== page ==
BioCatch CEO Gadi Mazor,

Australian investment giant Macquarie acquires $32 million-worth of BioCatch shares

The Israeli unicorn completed its third secondary deal in less than a year, with Sapphire Ventures and Permira Growth Opportunities purchasing $70 million and $40 million in shares, respectively, last year

Israeli unicorn BioCatch recently completed its third secondary deal in less than a year, Calcalist has learned. Australia’s Macquarie Capital of the Macquarie Group, which has around $600 billion in assets under management, invested $32 million in the company's shares, which it purchased from its early investors at a value of slightly more than $1 billion. Similar to the previous secondary transaction last October, when Sapphire Ventures purchased $70 million-worth of shares, none of the proceeds will enter BioCatch's coffers.
Last May, BioCatch, which specializes in software development for identifying and preventing bank fraud and money laundering, sold a $40 million package of shares to investment fund Permira Growth Opportunities.
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גדי מזור מנכ"ל BioCatch
גדי מזור מנכ"ל BioCatch
BioCatch CEO Gadi Mazor,
(Photo: BioCatch)
Founded in 2011 by Avi Turgeman and the late Benny Rosenbaum, BioCatch, currently led by CEO Gadi Mazor, employs 280 people, half of whom are based in Israel. The recent surge in the company's value follows accelerated growth, propelling it to a yearly revenue pace of $100 million, leading to a positive cash flow. This growth is fueled by a 51% revenue increase from its 152 clients, consisting of banks and financial institutions. Notably, 28 of the world's top 100 banks are on BioCatch's client list.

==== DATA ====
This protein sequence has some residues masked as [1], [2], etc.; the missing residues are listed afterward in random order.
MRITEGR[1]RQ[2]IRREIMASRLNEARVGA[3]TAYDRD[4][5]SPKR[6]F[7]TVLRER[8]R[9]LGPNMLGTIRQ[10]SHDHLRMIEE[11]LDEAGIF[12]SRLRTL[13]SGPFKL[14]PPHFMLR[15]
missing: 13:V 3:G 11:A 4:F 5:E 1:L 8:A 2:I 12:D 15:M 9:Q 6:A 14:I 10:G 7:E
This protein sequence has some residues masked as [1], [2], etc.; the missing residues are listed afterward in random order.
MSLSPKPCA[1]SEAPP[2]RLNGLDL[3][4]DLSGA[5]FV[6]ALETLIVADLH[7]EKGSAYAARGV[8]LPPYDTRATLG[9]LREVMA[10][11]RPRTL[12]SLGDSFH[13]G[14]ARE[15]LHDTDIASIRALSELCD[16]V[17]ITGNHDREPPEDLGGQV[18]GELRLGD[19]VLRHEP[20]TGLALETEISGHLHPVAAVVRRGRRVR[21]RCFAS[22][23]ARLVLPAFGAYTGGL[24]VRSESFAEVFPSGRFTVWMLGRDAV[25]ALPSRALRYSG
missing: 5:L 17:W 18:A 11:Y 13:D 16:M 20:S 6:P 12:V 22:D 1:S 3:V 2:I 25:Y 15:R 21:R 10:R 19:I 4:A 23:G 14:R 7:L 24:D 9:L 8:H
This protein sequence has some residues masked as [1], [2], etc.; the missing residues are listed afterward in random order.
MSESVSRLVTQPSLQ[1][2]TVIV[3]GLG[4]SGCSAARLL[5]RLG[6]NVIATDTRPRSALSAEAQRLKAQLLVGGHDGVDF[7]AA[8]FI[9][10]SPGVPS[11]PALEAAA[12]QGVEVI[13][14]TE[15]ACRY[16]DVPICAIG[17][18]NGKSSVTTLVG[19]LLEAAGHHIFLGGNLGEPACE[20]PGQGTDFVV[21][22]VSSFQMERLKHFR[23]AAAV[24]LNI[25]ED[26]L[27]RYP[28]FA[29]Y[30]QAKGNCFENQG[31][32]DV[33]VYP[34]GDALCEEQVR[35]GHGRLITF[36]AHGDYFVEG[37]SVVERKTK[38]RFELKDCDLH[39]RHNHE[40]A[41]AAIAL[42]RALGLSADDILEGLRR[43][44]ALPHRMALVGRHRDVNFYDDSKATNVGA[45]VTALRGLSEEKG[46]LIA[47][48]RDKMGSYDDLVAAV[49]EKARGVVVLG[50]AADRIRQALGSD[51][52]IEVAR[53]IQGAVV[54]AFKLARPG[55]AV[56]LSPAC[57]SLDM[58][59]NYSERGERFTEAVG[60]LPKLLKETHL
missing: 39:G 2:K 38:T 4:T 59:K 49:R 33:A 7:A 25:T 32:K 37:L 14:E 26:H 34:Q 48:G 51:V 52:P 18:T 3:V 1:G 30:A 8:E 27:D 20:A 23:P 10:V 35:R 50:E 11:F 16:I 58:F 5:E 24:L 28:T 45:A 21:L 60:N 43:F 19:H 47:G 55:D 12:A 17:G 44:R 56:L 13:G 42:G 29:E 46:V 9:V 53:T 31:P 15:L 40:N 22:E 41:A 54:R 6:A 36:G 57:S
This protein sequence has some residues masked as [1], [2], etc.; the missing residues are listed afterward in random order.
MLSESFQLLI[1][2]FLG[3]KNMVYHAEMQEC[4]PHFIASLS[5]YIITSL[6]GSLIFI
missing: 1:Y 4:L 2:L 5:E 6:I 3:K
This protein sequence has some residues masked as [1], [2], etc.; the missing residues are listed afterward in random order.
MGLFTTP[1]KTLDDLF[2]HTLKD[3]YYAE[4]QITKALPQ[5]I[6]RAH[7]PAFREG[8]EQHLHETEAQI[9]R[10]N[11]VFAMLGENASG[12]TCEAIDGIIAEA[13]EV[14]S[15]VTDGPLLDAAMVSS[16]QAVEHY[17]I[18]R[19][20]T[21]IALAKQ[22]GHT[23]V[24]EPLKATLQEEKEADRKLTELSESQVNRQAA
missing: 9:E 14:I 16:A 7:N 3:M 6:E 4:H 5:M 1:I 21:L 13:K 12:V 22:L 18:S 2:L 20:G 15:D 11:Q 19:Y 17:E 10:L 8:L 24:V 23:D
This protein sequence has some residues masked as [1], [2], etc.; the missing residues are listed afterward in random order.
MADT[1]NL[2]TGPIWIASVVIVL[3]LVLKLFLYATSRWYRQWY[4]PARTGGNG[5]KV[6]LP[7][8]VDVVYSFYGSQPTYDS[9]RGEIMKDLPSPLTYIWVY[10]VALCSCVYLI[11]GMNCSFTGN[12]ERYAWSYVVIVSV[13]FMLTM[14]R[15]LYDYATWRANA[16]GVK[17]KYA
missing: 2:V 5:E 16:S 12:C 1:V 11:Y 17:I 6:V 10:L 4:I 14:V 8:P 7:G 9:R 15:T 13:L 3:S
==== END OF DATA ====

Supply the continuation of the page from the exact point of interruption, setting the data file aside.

The primary shareholder in BioCatch is currently investment fund Bain Capital, which led the last fundraising round in 2020 in which the company raised a total of $145 million. Other notable stakeholders include the investment arms of major global banks such as HSBC, Citi, Barclays, and the investment arm of American Express. To date, BioCatch has raised $253 million, with the proceeds from the last three rounds benefiting early investors seeking an exit.
Recently, BioCatch expanded its focus on the identification of accounts used for money laundering and terrorist financing, addressing a heightened need since the outbreak of the war with Hamas. The company claims a 98% accuracy rate in distinguishing accounts operated by regular users from those associated with money laundering networks. Even before the first funds enter an account, BioCatch's system reportedly identifies such accounts in 70% of cases.
While the anti-money laundering and terrorist financing market currently contributes about 10% to the company's revenues, it is anticipated that the ongoing conflict involving Hamas will raise awareness of the significance of preventing the funding of terrorist organizations, potentially increasing the prominence of this sector for BioCatch.